"In his half-sleep he thought where he was lying was like a coffin. The first coffin he had seen with someone in it was his grandfather's. They had left it propped open with a stick of kindling the night it had sat in the house with the old man in it, and Haze had watched from a distance, thinking: he ain't going to let them shut it on him; when the time comes, his elbow is going to shoot into the crack. His grandfather had been a circuit preacher, a waspish old man who had ridden over three counties with Jesus hidden in his head like a stinger. When it was time to bury him, they shut the top of his box down and he didn't make a move.
Haze had two younger brothers; one died in infancy and was put in a small box. The other fell in front of a mowing machine when he was seven. His box was about half the size of an ordinary one, and when they shut it, Haze ran and opened it up again. They said it was because he was heartbroken to part with his brother, but it was not; it was because he had thought, what if he had been in it and they shut it on him.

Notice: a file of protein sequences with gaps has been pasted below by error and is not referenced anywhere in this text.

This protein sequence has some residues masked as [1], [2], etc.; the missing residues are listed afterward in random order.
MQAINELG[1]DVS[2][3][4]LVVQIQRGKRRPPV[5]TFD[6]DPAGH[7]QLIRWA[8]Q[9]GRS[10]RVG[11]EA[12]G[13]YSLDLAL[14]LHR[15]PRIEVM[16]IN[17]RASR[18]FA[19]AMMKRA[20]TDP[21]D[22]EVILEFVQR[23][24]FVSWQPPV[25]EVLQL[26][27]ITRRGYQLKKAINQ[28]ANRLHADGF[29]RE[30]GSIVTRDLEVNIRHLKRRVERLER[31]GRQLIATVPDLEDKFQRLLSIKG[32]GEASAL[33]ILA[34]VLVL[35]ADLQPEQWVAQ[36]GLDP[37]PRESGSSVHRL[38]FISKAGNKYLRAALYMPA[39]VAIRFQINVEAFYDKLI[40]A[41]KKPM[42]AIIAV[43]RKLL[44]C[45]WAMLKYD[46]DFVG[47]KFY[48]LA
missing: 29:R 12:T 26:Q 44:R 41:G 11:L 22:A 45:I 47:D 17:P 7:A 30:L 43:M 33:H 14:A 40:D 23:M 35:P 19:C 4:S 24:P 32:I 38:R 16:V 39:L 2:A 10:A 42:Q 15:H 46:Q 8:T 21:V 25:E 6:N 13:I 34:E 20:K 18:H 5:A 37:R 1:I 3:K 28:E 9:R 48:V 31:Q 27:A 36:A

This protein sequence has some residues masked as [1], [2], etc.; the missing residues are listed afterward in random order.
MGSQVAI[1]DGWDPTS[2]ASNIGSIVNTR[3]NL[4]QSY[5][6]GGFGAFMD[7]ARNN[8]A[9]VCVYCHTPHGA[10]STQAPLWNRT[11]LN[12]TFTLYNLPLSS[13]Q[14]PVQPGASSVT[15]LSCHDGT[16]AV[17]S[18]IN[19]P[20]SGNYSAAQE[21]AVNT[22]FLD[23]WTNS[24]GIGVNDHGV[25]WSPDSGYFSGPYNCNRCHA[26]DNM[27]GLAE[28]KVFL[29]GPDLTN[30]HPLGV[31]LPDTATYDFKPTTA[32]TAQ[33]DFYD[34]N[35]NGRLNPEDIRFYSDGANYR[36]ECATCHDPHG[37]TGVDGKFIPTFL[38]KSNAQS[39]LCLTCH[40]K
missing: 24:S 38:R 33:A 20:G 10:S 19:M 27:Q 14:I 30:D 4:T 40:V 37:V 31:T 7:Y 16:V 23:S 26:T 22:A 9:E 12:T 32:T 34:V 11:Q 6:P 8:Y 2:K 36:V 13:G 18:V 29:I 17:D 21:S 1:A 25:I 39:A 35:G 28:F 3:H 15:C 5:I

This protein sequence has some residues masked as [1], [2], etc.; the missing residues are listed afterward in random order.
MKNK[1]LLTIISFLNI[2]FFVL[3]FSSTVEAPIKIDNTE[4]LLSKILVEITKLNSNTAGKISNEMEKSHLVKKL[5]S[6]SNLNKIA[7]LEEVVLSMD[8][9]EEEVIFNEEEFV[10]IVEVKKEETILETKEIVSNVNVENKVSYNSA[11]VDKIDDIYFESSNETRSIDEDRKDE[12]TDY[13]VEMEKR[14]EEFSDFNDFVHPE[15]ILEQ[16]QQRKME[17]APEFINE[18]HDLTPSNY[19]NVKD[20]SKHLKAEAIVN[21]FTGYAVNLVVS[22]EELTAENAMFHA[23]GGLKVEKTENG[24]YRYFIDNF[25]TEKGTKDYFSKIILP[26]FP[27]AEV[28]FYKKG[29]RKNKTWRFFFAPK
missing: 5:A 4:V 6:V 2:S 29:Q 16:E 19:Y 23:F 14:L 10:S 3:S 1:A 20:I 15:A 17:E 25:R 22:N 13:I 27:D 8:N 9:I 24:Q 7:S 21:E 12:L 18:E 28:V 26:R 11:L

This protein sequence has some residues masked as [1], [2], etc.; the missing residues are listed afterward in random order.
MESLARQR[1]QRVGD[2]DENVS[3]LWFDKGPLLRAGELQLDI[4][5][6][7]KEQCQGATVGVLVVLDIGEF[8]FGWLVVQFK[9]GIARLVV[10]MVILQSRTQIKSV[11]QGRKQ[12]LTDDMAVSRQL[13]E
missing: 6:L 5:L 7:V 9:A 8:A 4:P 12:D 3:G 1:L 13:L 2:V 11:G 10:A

He was asleep now and he dreamed he was at his father's burying again. He saw him humped over on his hands and knees in his coffin, being carried that way to the graveyard. 'If I keep my can in the air,' he heard the old man say, 'nobody can shut nothing on me,' but when they got his box in the hole, they let it drop down with a thud and his father flattened out like anybody else."
Flannery O'Connor, Wise Blood (1952)